Stéphane Udry

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Stéphane Udry
Stéphane Udry - 01.jpg
Udry Ellis at the ESO@50 conference, Garching, Munich, September 2012.
Born 1961
Sion, Switzerland
Nationality Swiss
Occupation Astronomer

Stéphane Udry (born 1961 in Sion, Switzerland) is an astronomer at the Geneva Observatory in Switzerland, whose current work is primarily the search for extra-solar planets. He and his team, in 2007, discovered a possibly terrestrial planet in the habitable zone of the Gliese 581 planetary system, approximately 20 light years away in the constellation Libra.[1][2][3] He also led the observational team that discovered HD 85512 b, another most promisingly habitable exoplanet. [4]


Udry earned a doctorate at the University of Geneva in 1992, and spent two years at Rutgers University in New Jersey. Later, Udry returned to Geneva, and worked with Michel Mayor, the discoverer of 51 Pegasi b, the first extrasolar planet found revolving around a normal star. In 2007, Udry was appointed full professor in the faculty of natural sciences at the University of Geneva.


Udry's initial research concerned the dynamics of galaxies. His current work chiefly concerns the search for extra-solar planets by analyzing variations in the radial velocities of stars. Among them was Gliese 581c (announced April 25, 2007) which at the time, was the most likely candidate for habitability of any extrasolar planet discovered so far. The planet was discovered by analyzing data obtained by the High Accuracy Radial Velocity Planet Searcher (HARPS) on the European Southern Observatory's 3.6 meter telescope at La Silla Observatory in Chile.

He was interviewed by Mat Kaplan on Planetary Radio. Udry described a new instrument known as the Echelle Spectrography for Rocky Exoplanet and Stable Spectroscopic Observations, dubbed ESPRESSO, might allow astronomers to detect Earth-like planets within five to ten years from 2010.[5]

An upgraded HARPS, of which Udry lead the observational team, found evidence that Gliese 581d might be more habitable (rather than c or g), and also detected another promising candidate: HD 85512 b.[4]

See also[edit]


  1. ^ Dennis Overbye (April 25, 2007). "20 light years away, the most Earthlike planet yet". The New York Times. Retrieved 2010-12-22. The most enticing property yet found outside our solar system is about 20 light years away in the constellation Libra, according to a team of European astronomers. The astronomers said Tuesday that they had discovered a planet five times as massive as the Earth orbiting a dim red star known as Gliese 581. It is the smallest of the 200 or so planets that are known to exist outside of our solar system, the extrasolar, or exo-, planets. It orbits its home star within the so-called habitable zone where surface water, the staff of life, could exist if other conditions are right, said Stéphane Udry of the Geneva Observatory.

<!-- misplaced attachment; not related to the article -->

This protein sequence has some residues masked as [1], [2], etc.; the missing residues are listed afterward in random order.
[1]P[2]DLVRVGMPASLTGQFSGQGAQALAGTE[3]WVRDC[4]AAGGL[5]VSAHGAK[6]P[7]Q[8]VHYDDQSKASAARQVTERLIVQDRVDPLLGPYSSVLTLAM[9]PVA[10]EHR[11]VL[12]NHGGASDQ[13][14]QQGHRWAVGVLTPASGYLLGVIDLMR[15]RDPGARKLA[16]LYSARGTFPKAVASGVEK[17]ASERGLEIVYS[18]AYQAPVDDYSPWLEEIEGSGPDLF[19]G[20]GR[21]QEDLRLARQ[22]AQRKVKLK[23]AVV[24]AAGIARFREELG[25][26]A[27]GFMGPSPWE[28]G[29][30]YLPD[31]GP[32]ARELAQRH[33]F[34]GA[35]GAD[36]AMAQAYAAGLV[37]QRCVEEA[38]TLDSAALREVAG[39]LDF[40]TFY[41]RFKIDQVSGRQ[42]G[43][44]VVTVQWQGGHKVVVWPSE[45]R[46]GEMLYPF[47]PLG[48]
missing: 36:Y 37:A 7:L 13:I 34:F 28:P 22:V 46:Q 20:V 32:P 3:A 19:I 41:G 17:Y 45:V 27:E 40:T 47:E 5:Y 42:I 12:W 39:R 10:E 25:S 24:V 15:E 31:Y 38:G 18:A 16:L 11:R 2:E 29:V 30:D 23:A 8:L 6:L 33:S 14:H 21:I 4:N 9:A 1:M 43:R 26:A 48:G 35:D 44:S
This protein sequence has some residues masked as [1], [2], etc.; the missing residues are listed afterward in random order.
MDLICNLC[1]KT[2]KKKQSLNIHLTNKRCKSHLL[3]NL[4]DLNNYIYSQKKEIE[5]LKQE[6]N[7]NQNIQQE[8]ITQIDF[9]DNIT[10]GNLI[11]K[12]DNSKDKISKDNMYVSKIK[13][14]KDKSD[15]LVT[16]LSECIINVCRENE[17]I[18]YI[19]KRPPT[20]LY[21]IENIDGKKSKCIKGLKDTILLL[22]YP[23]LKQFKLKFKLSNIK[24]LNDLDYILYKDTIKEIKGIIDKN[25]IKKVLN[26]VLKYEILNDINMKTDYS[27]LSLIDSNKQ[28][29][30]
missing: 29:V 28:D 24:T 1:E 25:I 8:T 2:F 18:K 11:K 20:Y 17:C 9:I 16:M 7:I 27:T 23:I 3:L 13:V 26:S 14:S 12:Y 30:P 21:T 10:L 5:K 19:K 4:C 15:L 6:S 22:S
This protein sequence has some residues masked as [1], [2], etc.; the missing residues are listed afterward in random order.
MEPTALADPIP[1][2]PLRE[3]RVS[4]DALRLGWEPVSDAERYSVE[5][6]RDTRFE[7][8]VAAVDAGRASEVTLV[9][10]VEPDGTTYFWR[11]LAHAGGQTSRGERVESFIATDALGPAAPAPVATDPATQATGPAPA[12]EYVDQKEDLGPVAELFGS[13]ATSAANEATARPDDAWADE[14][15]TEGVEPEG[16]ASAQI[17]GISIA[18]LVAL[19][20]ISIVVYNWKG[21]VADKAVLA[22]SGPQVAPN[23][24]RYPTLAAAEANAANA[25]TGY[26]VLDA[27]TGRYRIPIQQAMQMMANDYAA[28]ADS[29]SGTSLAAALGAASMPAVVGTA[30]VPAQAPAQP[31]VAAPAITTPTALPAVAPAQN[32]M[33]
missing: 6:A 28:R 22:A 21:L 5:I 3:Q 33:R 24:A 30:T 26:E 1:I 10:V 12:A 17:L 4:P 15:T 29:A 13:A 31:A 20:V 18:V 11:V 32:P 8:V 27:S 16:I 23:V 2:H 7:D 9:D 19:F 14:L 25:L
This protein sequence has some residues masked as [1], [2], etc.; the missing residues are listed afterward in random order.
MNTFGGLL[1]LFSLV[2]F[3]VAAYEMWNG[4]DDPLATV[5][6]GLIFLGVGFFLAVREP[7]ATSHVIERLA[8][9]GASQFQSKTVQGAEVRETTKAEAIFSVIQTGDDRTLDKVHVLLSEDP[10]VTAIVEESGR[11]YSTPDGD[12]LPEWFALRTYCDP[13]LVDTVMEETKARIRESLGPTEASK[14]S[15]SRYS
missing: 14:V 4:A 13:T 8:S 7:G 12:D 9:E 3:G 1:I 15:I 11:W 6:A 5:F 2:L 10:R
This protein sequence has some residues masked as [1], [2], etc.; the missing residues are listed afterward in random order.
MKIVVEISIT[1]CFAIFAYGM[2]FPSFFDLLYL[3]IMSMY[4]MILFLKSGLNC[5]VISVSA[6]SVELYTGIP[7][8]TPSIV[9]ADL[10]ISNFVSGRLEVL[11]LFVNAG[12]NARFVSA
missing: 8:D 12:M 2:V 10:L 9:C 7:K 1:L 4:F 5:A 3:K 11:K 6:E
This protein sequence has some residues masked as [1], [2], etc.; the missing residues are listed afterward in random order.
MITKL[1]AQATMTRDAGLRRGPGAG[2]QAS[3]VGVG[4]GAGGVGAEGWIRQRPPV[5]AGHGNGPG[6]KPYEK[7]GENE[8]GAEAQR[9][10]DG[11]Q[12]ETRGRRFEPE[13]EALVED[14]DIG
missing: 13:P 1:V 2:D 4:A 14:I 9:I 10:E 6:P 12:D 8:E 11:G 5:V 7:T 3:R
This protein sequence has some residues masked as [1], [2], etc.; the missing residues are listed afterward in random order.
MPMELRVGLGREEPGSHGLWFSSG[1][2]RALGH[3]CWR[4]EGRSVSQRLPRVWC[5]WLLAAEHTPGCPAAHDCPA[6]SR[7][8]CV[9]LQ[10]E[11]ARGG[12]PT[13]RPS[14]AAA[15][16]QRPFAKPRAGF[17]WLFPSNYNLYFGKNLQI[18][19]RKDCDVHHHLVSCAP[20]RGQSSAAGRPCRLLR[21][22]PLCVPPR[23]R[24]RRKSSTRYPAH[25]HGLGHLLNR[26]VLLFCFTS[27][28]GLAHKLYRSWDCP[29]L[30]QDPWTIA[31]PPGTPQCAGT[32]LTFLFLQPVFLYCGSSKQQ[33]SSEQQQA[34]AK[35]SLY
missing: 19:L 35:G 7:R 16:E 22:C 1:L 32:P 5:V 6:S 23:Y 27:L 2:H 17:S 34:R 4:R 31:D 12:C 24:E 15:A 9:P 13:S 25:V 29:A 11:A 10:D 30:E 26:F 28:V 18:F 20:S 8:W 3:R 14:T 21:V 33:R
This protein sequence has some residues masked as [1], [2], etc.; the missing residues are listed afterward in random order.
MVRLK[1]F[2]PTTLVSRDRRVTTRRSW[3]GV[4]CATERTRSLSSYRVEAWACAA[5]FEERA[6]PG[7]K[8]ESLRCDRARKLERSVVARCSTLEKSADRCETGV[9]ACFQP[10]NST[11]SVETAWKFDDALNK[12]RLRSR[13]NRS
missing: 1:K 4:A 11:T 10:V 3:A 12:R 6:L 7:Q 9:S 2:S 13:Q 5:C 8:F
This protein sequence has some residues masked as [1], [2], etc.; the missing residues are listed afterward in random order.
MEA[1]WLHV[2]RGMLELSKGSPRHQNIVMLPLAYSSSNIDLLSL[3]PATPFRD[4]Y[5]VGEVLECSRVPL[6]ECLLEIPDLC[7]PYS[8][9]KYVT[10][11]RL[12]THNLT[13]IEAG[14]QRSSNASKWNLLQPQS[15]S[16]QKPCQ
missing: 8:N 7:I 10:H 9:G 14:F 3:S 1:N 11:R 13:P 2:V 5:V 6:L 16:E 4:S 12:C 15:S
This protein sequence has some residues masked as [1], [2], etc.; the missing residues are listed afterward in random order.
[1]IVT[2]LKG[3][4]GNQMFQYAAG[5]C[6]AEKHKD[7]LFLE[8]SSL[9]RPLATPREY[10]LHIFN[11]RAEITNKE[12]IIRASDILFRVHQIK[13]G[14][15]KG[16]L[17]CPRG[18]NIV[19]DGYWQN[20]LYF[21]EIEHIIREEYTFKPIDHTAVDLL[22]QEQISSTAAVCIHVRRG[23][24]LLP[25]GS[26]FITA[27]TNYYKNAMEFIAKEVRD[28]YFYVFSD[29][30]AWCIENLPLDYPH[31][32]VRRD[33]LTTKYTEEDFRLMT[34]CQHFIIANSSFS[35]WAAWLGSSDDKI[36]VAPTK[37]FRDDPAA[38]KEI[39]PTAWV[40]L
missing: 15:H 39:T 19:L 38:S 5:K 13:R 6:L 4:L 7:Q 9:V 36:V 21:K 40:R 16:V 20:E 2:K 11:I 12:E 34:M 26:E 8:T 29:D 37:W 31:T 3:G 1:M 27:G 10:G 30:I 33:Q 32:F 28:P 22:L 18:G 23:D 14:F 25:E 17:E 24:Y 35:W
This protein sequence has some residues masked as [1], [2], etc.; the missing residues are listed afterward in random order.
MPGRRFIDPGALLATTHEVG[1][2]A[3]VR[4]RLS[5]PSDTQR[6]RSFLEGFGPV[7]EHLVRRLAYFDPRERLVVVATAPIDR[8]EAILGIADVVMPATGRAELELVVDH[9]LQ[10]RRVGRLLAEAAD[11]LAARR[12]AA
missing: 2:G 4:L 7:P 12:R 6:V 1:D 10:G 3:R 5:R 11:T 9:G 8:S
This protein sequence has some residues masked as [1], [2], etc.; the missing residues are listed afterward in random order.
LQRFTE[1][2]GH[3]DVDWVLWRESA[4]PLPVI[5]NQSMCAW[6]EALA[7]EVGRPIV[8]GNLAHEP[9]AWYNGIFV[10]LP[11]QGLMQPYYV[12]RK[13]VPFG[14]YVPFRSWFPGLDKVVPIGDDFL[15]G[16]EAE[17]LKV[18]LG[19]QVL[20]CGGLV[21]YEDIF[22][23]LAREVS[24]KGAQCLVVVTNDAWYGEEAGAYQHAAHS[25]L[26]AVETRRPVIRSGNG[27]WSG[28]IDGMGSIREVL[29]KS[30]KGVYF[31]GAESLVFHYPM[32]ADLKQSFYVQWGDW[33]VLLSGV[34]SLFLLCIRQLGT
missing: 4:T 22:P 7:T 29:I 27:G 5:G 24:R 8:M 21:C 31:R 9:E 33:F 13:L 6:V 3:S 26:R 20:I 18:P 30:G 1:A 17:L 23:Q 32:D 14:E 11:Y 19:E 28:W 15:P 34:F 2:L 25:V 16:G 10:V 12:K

2. ^ JOHN NOBLE WILFORD (June 19, 2002). "Another Cousin to Jupiter Is Found". The New York Times. Retrieved 2010-12-22. Dr. Stéphane Udry, a member of the team from the Geneva Observatory in Switzerland, said in an interview that what was missing in this planetary system — mammoth planets extremely close to the host stars — made it a more promising solar system analog than the one announced last week by the leading team of American planet hunters. The star the Americans found is accompanied by one and probably two Jupiter-size planets at closer distances than Mercury is from the Sun. 
  3. ^ Jeremy Manier (April 25, 2007). "Just like home, yet light years from Earth". Chicago Tribune. Retrieved 2010-12-22. As with nearly all such planetary discoveries, astronomers could not observe Gliese 581 directly because it is invisible in the glare of its sun. Instead, the European group led by Stephane Udry and Michael Mayor calculated the planet's presence from its tiny gravitational tug on the star. 
  4. ^ a b "Fifty New Exoplanets Discovered by HARPS". ESO. 12 September 2011. Retrieved 2011-11-13. 
  5. ^ Joel Achenbach (October 20, 2009). "Newly found 'exoplanets' are out of this world". Washington Post. Retrieved 2010-12-22. Astronomer Stéphane Udry of Geneva University said by e-mail that a new instrument under development, known as ESPRESSO (Echelle Spectrograph for Rocky Exoplanet- and Stable Spectroscopic Observations), "should allow us to detect Earth twins around solar-type stars, within 5 to 10 years." "Personally, I am convinced that planets are everywhere," Udry said. "Nature does not like void."